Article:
Lung cancer is the leading cause of cancer related mortality in the United States, accounting for more than one-fourth of all cancer fatalities in 2008. Although there has been substantial progress in the understanding of the molecular biology and genetics of non-small cell lung cancer (NSCLC) over the last several years, metastatic NSCLC remains incurable, and patients suffering from this disease have a median survival of ~12 months. Recently, Epidermal Growth Factor Receptor (EGFR) tyrosine kinase inhibitors (TKIs), such as gefitinib and erlotinib, have demonstrated clinical activity in patients with NSCLC. In particular, a small subset of patients has activating mutations in the EGFR kinase domain, and in these patients, EGFR TKIs often produce dramatic and durable responses. Unfortunately these highly sensitive cancers invariably develop resistance (acquired resistance), thereby limiting the clinical benefit from these drugs. The most commonly observed mechanism of acquired resistance is the development of a secondary mutation in EGFR, T790M. This mutation leads to increased affinity of EGFR for ATP, thereby rendering gefitinib and erlotinib ineffective competitive inhibitors. To overcome the T790M resistance mutation, the pharmaceutical and biotechnology industries have focused on developing a new class of EGFR inhibitors that irreversibly bind EGFR and have the capacity to inhibit EGFR T790M. Unfortunately, all the current second generation irreversible EGFR inhibitor under clinical development for overcoming the acquired T790M mutations have demonstrated unimpressive efficacy. This is likely due to their relative impotence against EGFR T790M (micromolar) versus their potency against wild type EGFR. Thus, the toxicity due to inhibiting wild type EGFR in the patient's skin and gastrointestinal tract limits the doses and serum concentrations of these drugs to levels that do not effectively inhibit the EGFR T790M in the resistant cancers. Founders of Gatekeeper Therapeutics, based in Cambridge Massachusetts, have developed a series of novel compounds that specifically inhibit the kinase domain EGFR mutants with T790M at single nanomolar range without any activity on the wild type EGFR. The lead compounds from this series has been successfully tested in genetically engineered cell lines, human NSCLC lines and genetically engineered lung cancer mouse models driven by mutant EGFRs. In this proposal, we seek to extend these results and move this series of compounds toward IND and clinical development with the following three aims.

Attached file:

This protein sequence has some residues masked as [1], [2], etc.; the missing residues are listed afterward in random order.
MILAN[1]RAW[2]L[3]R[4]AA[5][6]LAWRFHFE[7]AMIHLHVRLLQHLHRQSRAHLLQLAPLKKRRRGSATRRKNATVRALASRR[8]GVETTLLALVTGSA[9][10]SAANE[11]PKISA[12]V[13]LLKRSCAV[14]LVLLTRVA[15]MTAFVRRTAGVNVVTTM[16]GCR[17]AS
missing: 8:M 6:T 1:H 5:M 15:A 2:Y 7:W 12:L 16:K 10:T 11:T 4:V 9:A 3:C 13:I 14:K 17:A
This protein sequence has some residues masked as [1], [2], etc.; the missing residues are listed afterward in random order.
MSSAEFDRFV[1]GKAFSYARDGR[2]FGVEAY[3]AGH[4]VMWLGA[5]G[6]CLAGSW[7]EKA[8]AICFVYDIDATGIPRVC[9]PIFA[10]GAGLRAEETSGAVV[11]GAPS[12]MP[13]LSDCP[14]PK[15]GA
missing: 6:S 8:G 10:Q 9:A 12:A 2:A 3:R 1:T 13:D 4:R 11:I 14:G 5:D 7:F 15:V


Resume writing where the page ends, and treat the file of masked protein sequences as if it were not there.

In aim 1, we will evaluate WZ-4002, the lead mutant specific EGFR inhibitor, for in vitro and in vivo ADME properties.
In aim 2, we will generate and characterize additional WZ-4002 analogs that have more favorable pharmacokinetic properties that would be suitable for 2 week rat toxicology studies.
In aim 3, we will perform 2 week rat toxicology studies on WZ-4002 or the leading analog identified in aim 2. We believe work described in this proposal will lead to a commercially valuable development of a novel small molecule EGFR mutant specific kinase inhibitor. This first in class and best in class mutant EGFR inhibitor will eventually benefit lung cancer patients and prolong their survival.
Lung cancer is the leading cause of all cancer related mortality in the United States. Gatekeeper Therapeutics is developing drugs which might be very efficacious and might prolong the survival of a subset of lung cancer patients that are identified by the specific genetic mutations in their cancers.